S. Karger AG
                March 2021
                08 April 2020
                : 111
                : 4
                : 344-353
                aDepartment of Clinical Sciences, Oncology, and Pathology, Skåne University Hospital, Lund University, Lund, Sweden
                bMedical Radiation Physics, Department of Clinical Sciences Lund, Lund University, Lund, Sweden
                cDepartment of Hematology, Oncology, and Radiation Physics, Skåne University Hospital, Lund, Sweden
                dDepartment of Oncology, Sahlgrenska University Hospital, Gothenburg, Sweden
                eClinical Studies Sweden, Forum South, Skåne University Hospital, Lund, Sweden
                fDepartment of Radiation Physics, University of Gothenburg, Gothenburg, Sweden
                gDepartment of Endocrinology, Skåne University Hospital, Lund University, Lund, Sweden
                Author notes
                *Anna Sundlöv, Department of Clinical Sciences, Oncology, and Pathology, Skåne University Hospital, Lund University, SE–221 85 Lund (Sweden), anna.sundlov@med.lu.se
                507761 Neuroendocrinology 2021;111:344–353
                © 2020 The Author(s) Published by S. Karger AG, Basel

                This article is licensed under the Creative Commons Attribution-NonCommercial 4.0 International License (CC BY-NC). Usage and distribution for commercial purposes requires written permission. Drug Dosage: The authors and the publisher have exerted every effort to ensure that drug selection and dosage set forth in this text are in accord with current recommendations and practice at the time of publication. However, in view of ongoing research, changes in government regulations, and the constant flow of information relating to drug therapy and drug reactions, the reader is urged to check the package insert for each drug for any changes in indications and dosage and for added warnings and precautions. This is particularly important when the recommended agent is a new and/or infrequently employed drug. Disclaimer: The statements, opinions and data contained in this publication are solely those of the individual authors and contributors and not of the publishers and the editor(s). The appearance of advertisements or/and product references in the publication is not a warranty, endorsement, or approval of the products or services advertised or of their effectiveness, quality or safety. The publisher and the editor(s) disclaim responsibility for any injury to persons or property resulting from any ideas, methods, instructions or products referred to in the content or advertisements.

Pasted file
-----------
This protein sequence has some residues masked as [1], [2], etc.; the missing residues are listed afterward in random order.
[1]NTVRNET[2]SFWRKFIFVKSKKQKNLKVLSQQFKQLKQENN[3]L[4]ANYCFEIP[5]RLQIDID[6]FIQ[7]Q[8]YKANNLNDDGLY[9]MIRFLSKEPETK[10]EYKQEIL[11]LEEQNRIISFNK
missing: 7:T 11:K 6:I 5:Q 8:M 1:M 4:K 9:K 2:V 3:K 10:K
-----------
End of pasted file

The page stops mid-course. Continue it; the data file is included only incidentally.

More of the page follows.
Page count
                Figures: 4, Tables: 1, Pages: 10
                Research Article